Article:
2. Every once in a very great while, you really need to publicly shout that you voted for Mitt Romney.

Frederick M. Brown / Getty Images

McCain said politics rarely causes friction in her personal life, but the night after Mitt Romney lost the presidential election, McCain had dinner with some friends who are “verrrrry liberal,” she said. “They’re like, ‘We’re so happy Obama won,” and whatever, and I totally snapped at the table, which I rarely do in my life. I freaked out, and I was like, “You don’t know what I’ve just done! I was crying on election night! I had to go on Anderson Cooper and guest-host and try and talk about why young people should be Republicans, and we just keep failing!” I totally freaked out, and I was like, ‘I’m paying attention! Tell me why you voted for Obama? What do you believe in?’

“We got into a big fight at this restaurant that my friend works at, and it was so embarrassing, and I apologized later. I was like, ‘I’m just emotionally raw right now. I apologize.’ That’s the one time I can remember. We laugh about it now. I had a little, like, outburst. I had an outburst, day after the election. A lot of people were staring at me. I was like, ‘I voted for Mitt Romney!’ really loud in this restaurant in the East Village. You can imagine the looks I was getting.”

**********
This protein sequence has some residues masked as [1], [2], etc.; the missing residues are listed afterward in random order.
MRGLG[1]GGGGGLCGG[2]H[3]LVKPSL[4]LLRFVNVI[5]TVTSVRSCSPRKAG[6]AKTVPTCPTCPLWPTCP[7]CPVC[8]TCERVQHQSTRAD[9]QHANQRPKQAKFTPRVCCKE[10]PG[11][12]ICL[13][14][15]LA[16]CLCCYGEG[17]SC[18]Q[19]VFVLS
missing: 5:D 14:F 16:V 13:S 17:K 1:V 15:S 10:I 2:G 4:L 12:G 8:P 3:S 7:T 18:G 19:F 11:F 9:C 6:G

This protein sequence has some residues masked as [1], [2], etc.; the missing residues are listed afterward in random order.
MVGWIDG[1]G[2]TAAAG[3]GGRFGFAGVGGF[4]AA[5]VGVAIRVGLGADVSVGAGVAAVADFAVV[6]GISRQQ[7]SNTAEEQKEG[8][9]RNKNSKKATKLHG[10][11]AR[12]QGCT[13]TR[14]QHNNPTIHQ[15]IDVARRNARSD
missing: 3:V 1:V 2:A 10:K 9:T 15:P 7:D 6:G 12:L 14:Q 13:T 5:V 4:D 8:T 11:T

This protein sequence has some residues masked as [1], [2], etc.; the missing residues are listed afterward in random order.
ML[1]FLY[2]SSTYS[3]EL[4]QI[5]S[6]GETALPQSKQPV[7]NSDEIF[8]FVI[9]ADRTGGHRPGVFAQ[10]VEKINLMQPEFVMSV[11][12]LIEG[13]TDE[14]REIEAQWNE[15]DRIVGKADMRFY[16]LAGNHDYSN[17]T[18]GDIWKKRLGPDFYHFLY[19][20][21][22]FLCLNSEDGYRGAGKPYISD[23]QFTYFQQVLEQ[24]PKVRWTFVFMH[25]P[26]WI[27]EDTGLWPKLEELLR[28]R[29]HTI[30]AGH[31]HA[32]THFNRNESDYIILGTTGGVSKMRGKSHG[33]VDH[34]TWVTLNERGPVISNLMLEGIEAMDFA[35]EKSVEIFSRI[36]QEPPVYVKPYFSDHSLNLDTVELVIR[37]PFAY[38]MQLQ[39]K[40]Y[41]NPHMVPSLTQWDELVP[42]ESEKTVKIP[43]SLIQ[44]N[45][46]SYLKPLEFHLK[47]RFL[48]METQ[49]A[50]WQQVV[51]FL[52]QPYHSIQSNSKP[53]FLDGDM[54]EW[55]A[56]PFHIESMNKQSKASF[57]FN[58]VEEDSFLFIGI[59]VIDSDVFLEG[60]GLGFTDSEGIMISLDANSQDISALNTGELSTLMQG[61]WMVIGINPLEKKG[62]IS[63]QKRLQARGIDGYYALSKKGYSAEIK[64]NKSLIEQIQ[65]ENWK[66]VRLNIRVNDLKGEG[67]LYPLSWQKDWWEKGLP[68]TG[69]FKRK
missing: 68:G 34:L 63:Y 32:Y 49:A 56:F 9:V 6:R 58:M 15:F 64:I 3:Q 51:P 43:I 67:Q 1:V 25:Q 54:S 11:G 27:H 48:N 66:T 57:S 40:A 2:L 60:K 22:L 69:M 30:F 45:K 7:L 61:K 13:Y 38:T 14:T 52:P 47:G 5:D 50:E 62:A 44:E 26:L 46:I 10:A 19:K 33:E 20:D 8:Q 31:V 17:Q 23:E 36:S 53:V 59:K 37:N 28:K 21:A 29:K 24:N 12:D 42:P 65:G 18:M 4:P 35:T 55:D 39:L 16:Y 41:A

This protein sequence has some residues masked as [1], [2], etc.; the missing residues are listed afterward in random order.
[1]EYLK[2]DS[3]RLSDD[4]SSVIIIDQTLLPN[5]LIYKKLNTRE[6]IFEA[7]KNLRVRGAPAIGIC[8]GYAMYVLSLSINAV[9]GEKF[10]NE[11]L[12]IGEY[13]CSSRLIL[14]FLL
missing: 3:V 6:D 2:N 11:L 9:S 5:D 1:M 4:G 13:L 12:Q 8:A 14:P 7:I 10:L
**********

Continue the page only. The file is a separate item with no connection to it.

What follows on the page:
3. Being a young Republican can be dispiriting — especially when you’re liberal on social issues.

“I’ve been saying for years and years the things I think Republicans can do differently, but not one person listened and not one thing changed, and the last election was kind of embarrassing,” McCain said. “I remember going to the convention and watching the Clint Eastwood chair speech, and looking around and seeing that it was a predominantly older, predominantly white group of people in that room, and then you turn on the TV and you see the Democratic convention and it looks like a freaking Benetton ad.”

Eric Thayer / Reuters

 

(Maybe.)

“I just came to terms with the fact that Republicans can listen to people like me, and I do believe what I’m saying is right. Or they can not,” McCain said. “And if they don’t listen to younger people who live in the real world, we are going to lose elections and we will continue losing elections and this party is going to die. I stupidly thought that we would stop emphasizing social issues and start emphasizing fiscal conservatism and national defense and small government in a much different way.”